Not all news coming out of Shanghai Disneyland’s first full quarter is good. Every major theme park project has some bumps in the road and naturally, Disney is no exception.
Last time we mentioned how Shanghai Disneyland has already crossed the four million customer threshold. For a brand new park to gain so much traction so quickly is an extremely positive sign. However, according to the recent Walt Disney Investor conference call, Chairman and CEO Bob Iger warned that just because attendance was so strong over the summer doesn’t mean that the park will be able to keep that pace throughout their first year.
In a telling moment during the Q&A section of the conference call, someone asked how attendance was fairing now that school was back in session on weekdays. Does anyone else find it confusing that Disney doesn’t officially release theme park attendance numbers? Unless they want to boast about how well a park is doing.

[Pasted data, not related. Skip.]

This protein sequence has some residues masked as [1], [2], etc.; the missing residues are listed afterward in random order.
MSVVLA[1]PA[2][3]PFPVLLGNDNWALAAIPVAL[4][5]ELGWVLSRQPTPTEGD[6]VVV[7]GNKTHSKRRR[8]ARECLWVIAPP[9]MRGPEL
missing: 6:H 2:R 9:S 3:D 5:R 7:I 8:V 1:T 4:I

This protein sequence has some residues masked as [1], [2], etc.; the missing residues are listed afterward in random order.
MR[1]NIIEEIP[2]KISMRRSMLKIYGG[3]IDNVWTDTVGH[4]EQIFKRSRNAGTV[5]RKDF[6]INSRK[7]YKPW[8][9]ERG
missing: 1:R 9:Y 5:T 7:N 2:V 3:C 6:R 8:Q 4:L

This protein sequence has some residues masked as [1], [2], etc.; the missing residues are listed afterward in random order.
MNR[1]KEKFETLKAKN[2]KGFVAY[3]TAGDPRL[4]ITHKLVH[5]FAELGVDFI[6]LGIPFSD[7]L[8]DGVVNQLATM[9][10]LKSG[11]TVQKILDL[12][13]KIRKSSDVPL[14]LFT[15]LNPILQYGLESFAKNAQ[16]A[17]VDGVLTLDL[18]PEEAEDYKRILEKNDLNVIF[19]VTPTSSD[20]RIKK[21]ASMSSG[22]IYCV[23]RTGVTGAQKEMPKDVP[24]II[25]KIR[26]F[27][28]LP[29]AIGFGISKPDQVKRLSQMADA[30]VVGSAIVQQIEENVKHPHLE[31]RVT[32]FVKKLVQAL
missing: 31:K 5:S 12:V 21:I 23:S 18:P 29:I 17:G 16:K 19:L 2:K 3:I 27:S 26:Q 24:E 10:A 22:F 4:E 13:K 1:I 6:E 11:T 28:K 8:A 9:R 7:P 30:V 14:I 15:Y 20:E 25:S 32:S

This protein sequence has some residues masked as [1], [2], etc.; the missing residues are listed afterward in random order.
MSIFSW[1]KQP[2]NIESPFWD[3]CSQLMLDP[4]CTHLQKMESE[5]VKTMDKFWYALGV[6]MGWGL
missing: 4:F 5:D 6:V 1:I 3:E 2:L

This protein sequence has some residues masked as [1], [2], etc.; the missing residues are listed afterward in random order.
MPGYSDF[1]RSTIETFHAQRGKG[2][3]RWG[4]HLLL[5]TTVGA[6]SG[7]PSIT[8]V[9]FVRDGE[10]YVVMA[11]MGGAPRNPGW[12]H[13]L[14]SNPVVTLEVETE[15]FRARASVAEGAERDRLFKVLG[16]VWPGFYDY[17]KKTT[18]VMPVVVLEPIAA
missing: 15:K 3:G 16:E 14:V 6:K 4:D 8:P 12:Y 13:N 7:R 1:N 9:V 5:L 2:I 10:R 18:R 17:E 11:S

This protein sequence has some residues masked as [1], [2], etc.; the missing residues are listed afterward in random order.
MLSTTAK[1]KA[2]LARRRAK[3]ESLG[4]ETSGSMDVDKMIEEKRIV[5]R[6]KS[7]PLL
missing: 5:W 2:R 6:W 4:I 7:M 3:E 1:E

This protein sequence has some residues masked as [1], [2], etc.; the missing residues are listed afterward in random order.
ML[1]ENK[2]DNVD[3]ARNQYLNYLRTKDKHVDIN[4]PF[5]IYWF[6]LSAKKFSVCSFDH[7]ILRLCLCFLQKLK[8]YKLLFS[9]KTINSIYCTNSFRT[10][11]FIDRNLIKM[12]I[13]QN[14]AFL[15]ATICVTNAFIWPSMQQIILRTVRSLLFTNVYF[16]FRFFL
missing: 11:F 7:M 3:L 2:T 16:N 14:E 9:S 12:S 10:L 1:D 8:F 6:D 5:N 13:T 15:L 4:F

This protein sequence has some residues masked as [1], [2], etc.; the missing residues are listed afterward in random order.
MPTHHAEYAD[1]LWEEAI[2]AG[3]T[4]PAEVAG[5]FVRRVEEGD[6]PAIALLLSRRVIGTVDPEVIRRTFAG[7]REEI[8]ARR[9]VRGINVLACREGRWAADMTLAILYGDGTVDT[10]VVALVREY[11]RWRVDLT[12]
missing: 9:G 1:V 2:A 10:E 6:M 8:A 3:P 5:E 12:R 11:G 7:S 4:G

People have often asked me what time of year is the best to visit Shanghai Disneyland and the answer is overwhelmingly: go on weekdays while school is in session. Take a look at the official park app with live views of wait times and you’ll see waits in the middle of the day rise to half an hour tops for nearly anything in the park. Based on wait times and gauging from what inside sources are telling me, these mid-week school days are trending between 8,000 to 20,000 per day in the park. On the flip side, a busy weekend day is within the 30,000 to 40,000 range.
After the first year of operation, I would expect to see more seasonal offerings to drive attendance during the slower periods. Anything from Halloween and Christmas events to discounted food and beverage offerings . I wouldn’t be surprised to see an annual pass option for weekdays only to start to drive attendance to those slower days.
Speaking of food and beverage, ticket sales only tell a small part of the story. Once inside the park, per cap numbers don’t seem to be living up to expectations. Per cap is the amount of money a customer spends once they’ve paid for admission. This can include food, merchandise or add-on experiences such as tours.